• G06F11/3452Performance evaluation by statistical analysis
    • GPHYSICS
    • G06COMPUTING; CALCULATING; COUNTING
    • G06FELECTRIC DIGITAL DATA PROCESSING
    • G06F11/00Error detection; Error correction; Monitoring
    • G06F11/30Monitoring
    • G06F11/34Recording or statistical evaluation of computer activity, e.g. of down time, of input/output operation ; Recording or statistical evaluation of user activity, e.g. usability assessment
    • G06F11/3409Recording or statistical evaluation of computer activity, e.g. of down time, of input/output operation ; Recording or statistical evaluation of user activity, e.g. usability assessment for performance assessment
    • G06F11/3414Workload generation, e.g. scripts, playback
    • GPHYSICS
    • G06COMPUTING; CALCULATING; COUNTING
    • G06FELECTRIC DIGITAL DATA PROCESSING
    • G06F15/00Digital computers in general; Data processing equipment in general
    • G06F15/02Digital computers in general; Data processing equipment in general manually operated with input through keyboard and computation using a built-in program, e.g. pocket calculators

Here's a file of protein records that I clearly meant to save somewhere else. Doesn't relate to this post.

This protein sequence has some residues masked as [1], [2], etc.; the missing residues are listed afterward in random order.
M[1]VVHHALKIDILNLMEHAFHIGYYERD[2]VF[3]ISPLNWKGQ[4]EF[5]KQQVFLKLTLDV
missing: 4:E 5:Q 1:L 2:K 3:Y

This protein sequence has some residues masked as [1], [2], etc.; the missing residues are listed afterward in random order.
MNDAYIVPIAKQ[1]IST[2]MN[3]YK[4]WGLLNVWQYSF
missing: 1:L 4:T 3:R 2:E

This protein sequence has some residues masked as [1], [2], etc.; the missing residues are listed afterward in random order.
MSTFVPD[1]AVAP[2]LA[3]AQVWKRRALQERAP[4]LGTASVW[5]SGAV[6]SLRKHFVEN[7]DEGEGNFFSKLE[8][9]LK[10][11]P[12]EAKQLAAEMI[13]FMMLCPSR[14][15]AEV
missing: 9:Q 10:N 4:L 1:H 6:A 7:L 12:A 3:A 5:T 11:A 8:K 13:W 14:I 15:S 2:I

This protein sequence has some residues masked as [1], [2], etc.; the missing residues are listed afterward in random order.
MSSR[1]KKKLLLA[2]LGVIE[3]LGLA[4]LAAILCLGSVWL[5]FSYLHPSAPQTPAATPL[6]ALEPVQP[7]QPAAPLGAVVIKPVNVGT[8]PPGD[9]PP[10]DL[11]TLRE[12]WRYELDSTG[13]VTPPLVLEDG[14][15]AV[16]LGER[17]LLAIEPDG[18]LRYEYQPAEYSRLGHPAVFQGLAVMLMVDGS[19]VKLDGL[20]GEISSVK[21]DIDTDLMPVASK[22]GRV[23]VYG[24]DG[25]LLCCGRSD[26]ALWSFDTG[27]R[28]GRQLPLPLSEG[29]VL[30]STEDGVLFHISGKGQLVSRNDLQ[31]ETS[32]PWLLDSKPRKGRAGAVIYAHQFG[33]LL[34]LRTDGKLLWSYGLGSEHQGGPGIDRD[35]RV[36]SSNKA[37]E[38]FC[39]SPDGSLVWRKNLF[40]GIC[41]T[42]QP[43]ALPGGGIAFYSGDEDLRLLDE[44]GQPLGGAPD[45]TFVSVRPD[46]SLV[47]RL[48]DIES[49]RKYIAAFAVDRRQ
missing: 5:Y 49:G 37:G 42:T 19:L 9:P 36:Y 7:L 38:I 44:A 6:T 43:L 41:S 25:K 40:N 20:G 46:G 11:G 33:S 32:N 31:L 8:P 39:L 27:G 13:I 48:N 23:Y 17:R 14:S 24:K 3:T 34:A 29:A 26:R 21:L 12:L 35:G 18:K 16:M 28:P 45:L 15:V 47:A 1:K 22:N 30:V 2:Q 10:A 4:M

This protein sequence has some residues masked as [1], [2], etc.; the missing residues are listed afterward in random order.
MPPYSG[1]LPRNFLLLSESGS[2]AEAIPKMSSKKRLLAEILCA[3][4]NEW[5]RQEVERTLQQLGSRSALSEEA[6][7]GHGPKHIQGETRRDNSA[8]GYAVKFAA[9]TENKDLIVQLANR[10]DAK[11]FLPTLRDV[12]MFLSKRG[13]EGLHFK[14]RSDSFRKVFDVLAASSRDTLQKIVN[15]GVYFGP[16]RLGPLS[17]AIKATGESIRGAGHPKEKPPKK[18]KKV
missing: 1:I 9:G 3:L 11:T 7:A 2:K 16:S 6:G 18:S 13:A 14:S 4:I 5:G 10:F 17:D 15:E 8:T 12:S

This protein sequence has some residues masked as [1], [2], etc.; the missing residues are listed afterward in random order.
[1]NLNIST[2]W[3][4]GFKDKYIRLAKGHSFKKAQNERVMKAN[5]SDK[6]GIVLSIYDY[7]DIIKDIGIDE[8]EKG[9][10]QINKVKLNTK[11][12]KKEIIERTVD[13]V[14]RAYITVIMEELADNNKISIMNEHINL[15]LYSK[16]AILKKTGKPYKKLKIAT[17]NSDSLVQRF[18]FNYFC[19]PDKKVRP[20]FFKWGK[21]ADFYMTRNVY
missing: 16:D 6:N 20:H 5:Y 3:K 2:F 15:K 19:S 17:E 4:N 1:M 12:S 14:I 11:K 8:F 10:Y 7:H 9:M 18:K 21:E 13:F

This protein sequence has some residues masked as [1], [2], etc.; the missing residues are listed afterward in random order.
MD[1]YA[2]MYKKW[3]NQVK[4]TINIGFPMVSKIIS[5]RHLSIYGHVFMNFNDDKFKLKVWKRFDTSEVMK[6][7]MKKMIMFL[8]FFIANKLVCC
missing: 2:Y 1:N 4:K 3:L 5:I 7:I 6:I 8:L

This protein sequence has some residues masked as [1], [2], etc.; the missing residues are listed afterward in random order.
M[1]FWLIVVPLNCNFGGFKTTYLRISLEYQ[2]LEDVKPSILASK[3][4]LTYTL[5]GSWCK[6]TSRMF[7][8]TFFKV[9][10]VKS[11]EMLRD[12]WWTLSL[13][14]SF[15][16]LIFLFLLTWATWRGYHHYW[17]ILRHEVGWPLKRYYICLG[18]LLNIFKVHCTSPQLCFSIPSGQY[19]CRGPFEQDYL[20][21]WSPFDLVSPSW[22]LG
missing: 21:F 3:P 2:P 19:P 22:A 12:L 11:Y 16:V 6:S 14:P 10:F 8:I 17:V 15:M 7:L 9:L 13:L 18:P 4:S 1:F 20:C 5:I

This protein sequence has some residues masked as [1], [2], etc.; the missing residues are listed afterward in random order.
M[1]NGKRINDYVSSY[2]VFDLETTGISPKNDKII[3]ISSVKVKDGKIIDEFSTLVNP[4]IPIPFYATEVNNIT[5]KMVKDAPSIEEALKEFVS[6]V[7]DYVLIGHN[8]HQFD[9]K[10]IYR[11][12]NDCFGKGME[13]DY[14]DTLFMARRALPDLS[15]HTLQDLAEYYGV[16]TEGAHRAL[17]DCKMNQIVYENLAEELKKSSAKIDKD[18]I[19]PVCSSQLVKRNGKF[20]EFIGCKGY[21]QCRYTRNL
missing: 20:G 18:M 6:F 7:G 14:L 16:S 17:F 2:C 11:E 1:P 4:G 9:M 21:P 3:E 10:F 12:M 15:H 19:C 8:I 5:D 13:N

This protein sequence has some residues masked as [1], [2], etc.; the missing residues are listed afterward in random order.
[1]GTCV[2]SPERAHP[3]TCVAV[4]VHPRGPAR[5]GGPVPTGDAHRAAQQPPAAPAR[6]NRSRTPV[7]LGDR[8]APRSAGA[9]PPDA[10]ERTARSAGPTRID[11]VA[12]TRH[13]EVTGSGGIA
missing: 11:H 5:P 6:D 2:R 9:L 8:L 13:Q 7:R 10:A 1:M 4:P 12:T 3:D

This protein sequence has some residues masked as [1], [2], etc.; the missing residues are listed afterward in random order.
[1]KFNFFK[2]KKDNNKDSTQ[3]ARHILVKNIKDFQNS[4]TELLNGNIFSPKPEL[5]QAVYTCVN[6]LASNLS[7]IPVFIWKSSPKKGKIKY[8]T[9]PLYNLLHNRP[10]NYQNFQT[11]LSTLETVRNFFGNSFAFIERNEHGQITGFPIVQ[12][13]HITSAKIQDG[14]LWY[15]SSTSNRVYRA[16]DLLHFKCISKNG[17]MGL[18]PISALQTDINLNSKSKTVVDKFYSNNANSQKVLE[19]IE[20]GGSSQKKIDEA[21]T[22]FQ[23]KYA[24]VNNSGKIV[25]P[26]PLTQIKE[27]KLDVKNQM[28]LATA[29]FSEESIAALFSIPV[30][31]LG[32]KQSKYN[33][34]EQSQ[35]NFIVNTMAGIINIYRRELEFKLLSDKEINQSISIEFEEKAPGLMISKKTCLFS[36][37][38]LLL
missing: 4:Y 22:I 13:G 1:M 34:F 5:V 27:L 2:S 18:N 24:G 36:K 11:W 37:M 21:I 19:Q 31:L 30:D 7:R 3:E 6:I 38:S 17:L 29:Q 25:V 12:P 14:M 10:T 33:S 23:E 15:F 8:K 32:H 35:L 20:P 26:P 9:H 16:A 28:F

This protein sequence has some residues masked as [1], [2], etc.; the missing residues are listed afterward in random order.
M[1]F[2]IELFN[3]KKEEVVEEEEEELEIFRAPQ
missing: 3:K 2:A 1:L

• GPHYSICS
    • G06COMPUTING; CALCULATING; COUNTING
    • G06FELECTRIC DIGITAL DATA PROCESSING
    • G06F15/00Digital computers in general; Data processing equipment in general
    • G06F15/02Digital computers in general; Data processing equipment in general manually operated with input through keyboard and computation using a built-in program, e.g. pocket calculators
    • G06F15/0216Constructional details or arrangements

Abstract

Systems and methods related to performance measurement and reporting are described. In one method, a first application is profiled in a first profiling session to generate a first parameter dataset related to performance of segments of the first application. A session report is created based on the first parameter dataset. Further, based in part on the session report, comments for one or more of the segments of the application are received. A consolidated report is then generated based on the first parameter dataset and the comments.